Volunteers who built a new playground at Porter Park in Pittsfield a few months ago discovered this week that someone had vandalized the park. IBerkshires.com reports that when the snow melted earlier this week, volunteers who headed the Christopher Porter Memorial Park Fund and efforts to rebuild the park discovered three brand-new picnic tables had been flipped over and broken into pieces. Porter's wife initially reported that somebody had stolen the tables. But as the snow melted, the committee found the pieces scattered around the park. The committee members gathered people together and cleaned up much of the debris to make it safe for children that use the park. Chris Porter was well known in the community for his philanthropy and voluntarily maintaining the park. He was also well known by Patrons of his restaurant, Portsmitt’s Lakeway Restaurant, on Pecks Road. After he died in December of 2015, a committee formed to rename the park in his honor.

 

Possibility Of BRTA Strike Avoided After Cancelled Vote

A day after announcing a possible bus driver strike that would have brought to a halt all Berkshire Regional Transit Authority routes beginning Monday, BRTA administrator Robert Malnati said that all services would run as scheduled. The Berkshire Eagle reports that according Malnati, the BTRA was notified that a federal mediator became involved in the contract negotiations between the union representing BRTA bus drivers and Paratransit Management of the Berkshires. Malnati said that if the paratransit service drivers didn't accept the company's "Best and Final Offer" that was scheduled to be presented at a vote initially set for Sunday, all the BRTA drivers, including of fixed-route buses, would go on strike. The Paratransit buses are on-call buses offered to the disabled and the elderly in the Berkshires. Malnati however was notified on Saturday afternoon that the scheduled vote for Sunday was canceled and buses would operate as normal Monday. So, at least for now, a possible strike has been avoided.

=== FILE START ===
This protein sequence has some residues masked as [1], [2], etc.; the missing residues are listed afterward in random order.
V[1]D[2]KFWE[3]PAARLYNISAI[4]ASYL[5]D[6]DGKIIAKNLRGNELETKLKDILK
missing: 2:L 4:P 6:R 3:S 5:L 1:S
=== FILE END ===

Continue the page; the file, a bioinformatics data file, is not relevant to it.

Expiration Today For Injunction Preventing Museum Art Sale

An injunction preventing the Berkshire Museum from deaccessioning 40 works of art was due to expire today. The expiration date comes as the museum’s art sale reaches an important point. The Berkshire Eagle reports that the Attorney General’s Office was due to delivers the findings of its months-long investigation into the planned sale of 40 of the institution’s most valuable art-works today. State Attorney General Maura Healey’s team upon delivering its finding could build on its criticism of trustees with an indictment aimed at preventing auctions or they could simply give museum officials a lesson on their missteps in the public charities law. A Boston attorney that’s involved with the litigation has predicted that Healey will press to extend the injunction.